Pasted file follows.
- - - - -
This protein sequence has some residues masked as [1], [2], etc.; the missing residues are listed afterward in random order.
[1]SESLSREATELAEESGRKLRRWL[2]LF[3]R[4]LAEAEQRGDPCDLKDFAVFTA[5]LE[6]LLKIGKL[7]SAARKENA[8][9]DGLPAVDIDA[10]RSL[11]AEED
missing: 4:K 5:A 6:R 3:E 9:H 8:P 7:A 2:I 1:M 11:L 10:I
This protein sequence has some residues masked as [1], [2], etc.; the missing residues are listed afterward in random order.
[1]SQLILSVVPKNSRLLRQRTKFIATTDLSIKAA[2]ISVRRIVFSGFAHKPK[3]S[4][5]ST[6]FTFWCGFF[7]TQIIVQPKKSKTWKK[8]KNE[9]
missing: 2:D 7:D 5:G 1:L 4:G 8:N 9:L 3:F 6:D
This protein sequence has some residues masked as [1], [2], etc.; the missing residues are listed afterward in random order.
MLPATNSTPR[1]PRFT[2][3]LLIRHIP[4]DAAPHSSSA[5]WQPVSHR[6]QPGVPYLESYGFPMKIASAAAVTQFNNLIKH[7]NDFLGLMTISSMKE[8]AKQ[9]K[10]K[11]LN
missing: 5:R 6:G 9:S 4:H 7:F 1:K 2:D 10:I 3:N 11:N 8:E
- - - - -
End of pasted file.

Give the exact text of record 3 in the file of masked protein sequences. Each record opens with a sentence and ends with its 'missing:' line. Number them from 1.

This protein sequence has some residues masked as [1], [2], etc.; the missing residues are listed afterward in random order.
MLPATNSTPR[1]PRFT[2][3]LLIRHIP[4]DAAPHSSSA[5]WQPVSHR[6]QPGVPYLESYGFPMKIASAAAVTQFNNLIKH[7]NDFLGLMTISSMKE[8]AKQ[9]K[10]K[11]LN
missing: 5:R 6:G 9:S 4:H 7:F 1:K 2:D 10:I 3:N 11:N 8:E